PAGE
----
After such a restricting year, locked in our homes without being able to breathe the fresh air of the ocean for most of us—can something seem more dreamy than buying a houseboat and living on the water?
Finding your perfect houseboat: the options you can find on the market
The term "houseboat" is pretty vast and needs clarification before going any further in the subject. Practically speaking, a "house-boat" can be any kind of boat where we could live on with the basic comfort: bed, kitchen, bathroom. Some people comfortably live on a sailboat, a yacht, or even a powerboat.
In the article, we'll only focus on the often-called "floating houses". These houseboats, even though they are on the water, are not made to navigate—or only for small distances in calm water. Very often, you'll find these boats moored, anchored, and tied up to the dock they belong to.
Yet, you'll be able to find a wide selection of houseboats for sale. To facilitate your research, you'll need to know what kind of floating house will fit your lifestyle and wishes the best.
Canal-style: a very long boat
Also called narrowboats, this type of boat has been built to fit very narrow in-land canals and locks. Because they are very narrow and to ensure a certain comfort, the canal-style are often very long and quite low boats. They are very popular in the United Kingdom and the Netherlands—countries with numerous rivers, bridges, and canals.
Marina-style: a more square boat with multiple floors
The look of a marina-style houseboat is radically different than the typical canal boats. To fit in a marina berth, the houseboats adapted a more square look. Often designed from box configuration, they usually feature multiple floors and a flat roof for a bit of outdoor space.
Lake-style: a more spacious and open concept
What's different with a lake-style houseboat concept? Because a lake allows you to have more space, these houseboats will sometimes look like traditional houses—but floating. With a large outdoor space, houseboats on a lake seem to offer a pleasant open concept and a spacious living environment.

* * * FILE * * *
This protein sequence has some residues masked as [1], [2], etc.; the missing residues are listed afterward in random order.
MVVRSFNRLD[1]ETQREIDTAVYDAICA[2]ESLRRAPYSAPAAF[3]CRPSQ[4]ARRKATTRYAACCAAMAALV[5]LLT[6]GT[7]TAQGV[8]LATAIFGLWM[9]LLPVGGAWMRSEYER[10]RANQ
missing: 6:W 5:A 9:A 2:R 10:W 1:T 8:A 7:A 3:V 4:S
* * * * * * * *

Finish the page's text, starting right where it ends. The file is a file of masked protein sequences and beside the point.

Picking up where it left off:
Living aboard a houseboat: real costs, maintenance, and monthly fees
Buying the houseboat
Buying -or renting- your houseboat will, inevitably, be your first big expense. As with traditional houses, the prices vary from one region to another, and of course one model to another. If you have a limited budget, your best option will be to take a look at used houseboats for sale and purchase a pre-owned vessel.
So, here is a rough budget estimation:
New houseboat: starting price around US$300,000 and can go up to US$ 1 million
Used houseboat: price range between US$20,000 and US$400,000
Docking monthly fees
Because your houseboat will be docked at the marina the majority of the time, the costs that come with it are important to plan and to take into consideration when estimating your budget. Because the prices vary drastically depending on the destination, we'll give you some averages.
In a marina: US$ 15-30 per foot and month so an average of US$850 for a 40ft long houseboat (here is why the houseboat in the marina are usually shorter but higher—optimization of space is welcomed)
In a canal in Amsterdam: for a longer boat, let's stay 22m (75ft), the annual fees will be around 2,000€—so 170€ per month
To these fees, you might have to add a pump-out fee or other liveaboard fees. You can add a monthly provisional of 200€.
Luckily for houseboat owners, living aboard a houseboat is often free of tax. It is not true for every county or state around the globe, but it is a point lots of houseboaters raised when they made the switch between traditional and floating houses.
The insurance for a houseboat varies per location, boat size, and conditions— but averages $175 per month.
Maintenance: Although it is difficult to give a budget estimation for the maintenance, repair, or other upgrades for your houseboat, you must estimate and plan these fees when buying your vessel. If you're purchasing a used boat, you can ask the previous owner and evaluate based on his/her answer. If you buy a new boat, the manufacturer can easily give you an estimation of the maintenance cost.
Pro and cons by experienced houseboaters
Pro - Nature and water is surrounding you
Con - If you're docking in a marina, your neighbors will be close, very close, to you, your boat, and your privacy.
Pro - No yards maintenance
Con - No yards...and a lot of boat maintenance
Pro - You can move your house to another spot
Con - Your house will pick the curiosity of passers-by, who can sometimes be excessively intrusive (taking pictures, asking to visit, etc.)
So, after reading this, are you ready to buy a houseboat and move in a floating home?